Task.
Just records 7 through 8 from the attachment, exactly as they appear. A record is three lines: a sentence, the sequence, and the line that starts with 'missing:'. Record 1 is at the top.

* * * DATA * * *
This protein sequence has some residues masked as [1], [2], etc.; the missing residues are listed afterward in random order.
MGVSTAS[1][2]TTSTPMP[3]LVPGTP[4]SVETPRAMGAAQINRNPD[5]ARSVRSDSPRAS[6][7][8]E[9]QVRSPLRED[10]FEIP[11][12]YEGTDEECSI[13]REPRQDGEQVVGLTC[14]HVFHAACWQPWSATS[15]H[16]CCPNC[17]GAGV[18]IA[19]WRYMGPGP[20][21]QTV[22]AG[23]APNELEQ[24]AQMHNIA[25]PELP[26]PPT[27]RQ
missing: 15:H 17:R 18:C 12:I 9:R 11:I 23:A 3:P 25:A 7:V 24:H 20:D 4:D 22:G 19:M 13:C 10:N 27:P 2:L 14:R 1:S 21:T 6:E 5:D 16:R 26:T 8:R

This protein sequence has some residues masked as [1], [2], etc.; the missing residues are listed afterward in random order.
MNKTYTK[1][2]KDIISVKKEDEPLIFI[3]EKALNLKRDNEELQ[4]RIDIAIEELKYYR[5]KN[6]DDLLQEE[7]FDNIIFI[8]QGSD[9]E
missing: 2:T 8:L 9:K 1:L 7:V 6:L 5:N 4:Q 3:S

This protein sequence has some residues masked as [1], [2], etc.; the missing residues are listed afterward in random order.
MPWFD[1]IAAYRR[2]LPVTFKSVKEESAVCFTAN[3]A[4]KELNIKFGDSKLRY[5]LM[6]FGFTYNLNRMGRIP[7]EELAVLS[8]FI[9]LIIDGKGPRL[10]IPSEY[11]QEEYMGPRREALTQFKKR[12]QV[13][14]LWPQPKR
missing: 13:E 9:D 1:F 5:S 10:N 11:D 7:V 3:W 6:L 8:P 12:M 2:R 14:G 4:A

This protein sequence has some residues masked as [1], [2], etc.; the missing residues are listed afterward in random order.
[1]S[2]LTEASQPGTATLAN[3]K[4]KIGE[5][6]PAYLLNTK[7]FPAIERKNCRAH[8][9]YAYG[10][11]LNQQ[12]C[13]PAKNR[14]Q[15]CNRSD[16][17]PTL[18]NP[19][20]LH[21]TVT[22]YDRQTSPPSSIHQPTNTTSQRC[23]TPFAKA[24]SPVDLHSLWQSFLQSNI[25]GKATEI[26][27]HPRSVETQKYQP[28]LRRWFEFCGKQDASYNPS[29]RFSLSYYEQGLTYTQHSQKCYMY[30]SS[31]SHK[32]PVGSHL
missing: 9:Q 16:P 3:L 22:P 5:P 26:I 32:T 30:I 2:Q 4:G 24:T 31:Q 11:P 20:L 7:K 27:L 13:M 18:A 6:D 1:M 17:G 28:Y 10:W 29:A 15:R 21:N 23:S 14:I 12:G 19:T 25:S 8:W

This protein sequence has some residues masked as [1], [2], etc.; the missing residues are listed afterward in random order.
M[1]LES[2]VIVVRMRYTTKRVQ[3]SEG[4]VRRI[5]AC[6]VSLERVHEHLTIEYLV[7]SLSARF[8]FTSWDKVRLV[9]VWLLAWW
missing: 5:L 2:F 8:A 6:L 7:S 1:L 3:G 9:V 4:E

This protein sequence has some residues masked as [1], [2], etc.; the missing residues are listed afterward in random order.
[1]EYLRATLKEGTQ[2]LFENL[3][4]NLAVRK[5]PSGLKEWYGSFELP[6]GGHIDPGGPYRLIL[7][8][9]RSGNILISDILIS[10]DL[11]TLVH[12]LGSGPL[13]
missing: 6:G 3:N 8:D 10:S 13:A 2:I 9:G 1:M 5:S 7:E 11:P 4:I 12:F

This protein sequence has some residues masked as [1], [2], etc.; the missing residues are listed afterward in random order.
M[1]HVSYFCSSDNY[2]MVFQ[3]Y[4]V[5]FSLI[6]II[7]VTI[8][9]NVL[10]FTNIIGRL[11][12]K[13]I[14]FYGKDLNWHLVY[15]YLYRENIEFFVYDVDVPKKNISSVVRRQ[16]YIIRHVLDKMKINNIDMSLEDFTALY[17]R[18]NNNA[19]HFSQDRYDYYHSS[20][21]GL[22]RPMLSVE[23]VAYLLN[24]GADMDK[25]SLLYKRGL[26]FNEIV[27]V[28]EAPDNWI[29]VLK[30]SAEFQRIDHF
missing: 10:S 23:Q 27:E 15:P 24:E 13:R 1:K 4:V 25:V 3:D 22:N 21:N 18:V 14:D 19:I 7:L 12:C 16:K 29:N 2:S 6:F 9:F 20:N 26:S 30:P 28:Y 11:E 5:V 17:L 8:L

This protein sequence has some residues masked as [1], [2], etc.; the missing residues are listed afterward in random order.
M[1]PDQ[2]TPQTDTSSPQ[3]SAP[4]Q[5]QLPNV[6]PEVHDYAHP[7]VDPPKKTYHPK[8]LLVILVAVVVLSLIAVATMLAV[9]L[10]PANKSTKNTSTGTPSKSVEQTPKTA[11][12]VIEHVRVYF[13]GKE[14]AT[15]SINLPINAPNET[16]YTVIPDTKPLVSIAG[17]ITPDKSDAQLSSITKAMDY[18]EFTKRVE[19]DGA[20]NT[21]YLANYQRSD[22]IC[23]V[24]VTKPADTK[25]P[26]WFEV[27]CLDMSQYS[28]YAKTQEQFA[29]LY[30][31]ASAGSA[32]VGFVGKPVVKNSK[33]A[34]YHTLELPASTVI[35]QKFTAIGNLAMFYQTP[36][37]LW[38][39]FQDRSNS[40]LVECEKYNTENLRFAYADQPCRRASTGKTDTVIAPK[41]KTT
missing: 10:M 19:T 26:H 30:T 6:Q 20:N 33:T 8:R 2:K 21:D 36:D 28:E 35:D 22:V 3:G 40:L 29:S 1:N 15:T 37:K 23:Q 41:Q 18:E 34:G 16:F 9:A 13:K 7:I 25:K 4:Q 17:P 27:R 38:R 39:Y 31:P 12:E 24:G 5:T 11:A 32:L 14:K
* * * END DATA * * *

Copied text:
This protein sequence has some residues masked as [1], [2], etc.; the missing residues are listed afterward in random order.
M[1]HVSYFCSSDNY[2]MVFQ[3]Y[4]V[5]FSLI[6]II[7]VTI[8][9]NVL[10]FTNIIGRL[11][12]K[13]I[14]FYGKDLNWHLVY[15]YLYRENIEFFVYDVDVPKKNISSVVRRQ[16]YIIRHVLDKMKINNIDMSLEDFTALY[17]R[18]NNNA[19]HFSQDRYDYYHSS[20][21]GL[22]RPMLSVE[23]VAYLLN[24]GADMDK[25]SLLYKRGL[26]FNEIV[27]V[28]EAPDNWI[29]VLK[30]SAEFQRIDHF
missing: 10:S 23:Q 27:E 15:P 24:E 13:R 1:K 4:V 25:V 3:D 22:N 21:N 18:V 14:D 19:I 7:L 12:C 16:K 29:N 2:S 6:F 9:F 20:N 26:S 30:P 28:Y 11:E 5:V 17:L 8:L

This protein sequence has some residues masked as [1], [2], etc.; the missing residues are listed afterward in random order.
M[1]PDQ[2]TPQTDTSSPQ[3]SAP[4]Q[5]QLPNV[6]PEVHDYAHP[7]VDPPKKTYHPK[8]LLVILVAVVVLSLIAVATMLAV[9]L[10]PANKSTKNTSTGTPSKSVEQTPKTA[11][12]VIEHVRVYF[13]GKE[14]AT[15]SINLPINAPNET[16]YTVIPDTKPLVSIAG[17]ITPDKSDAQLSSITKAMDY[18]EFTKRVE[19]DGA[20]NT[21]YLANYQRSD[22]IC[23]V[24]VTKPADTK[25]P[26]WFEV[27]CLDMSQYS[28]YAKTQEQFA[29]LY[30][31]ASAGSA[32]VGFVGKPVVKNSK[33]A[34]YHTLELPASTVI[35]QKFTAIGNLAMFYQTP[36][37]LW[38][39]FQDRSNS[40]LVECEKYNTENLRFAYADQPCRRASTGKTDTVIAPK[41]KTT
missing: 10:M 19:T 26:H 30:T 6:Q 20:N 33:T 8:R 2:K 21:D 36:D 28:E 35:D 22:V 3:G 40:L 29:S 1:N 15:T 37:K 23:Q 41:Q 18:E 34:G 16:F 9:A 13:K 7:I 25:K 4:Q 17:P 27:R 38:R 39:Y 31:P 12:E 24:G 5:T 11:A 32:L 14:K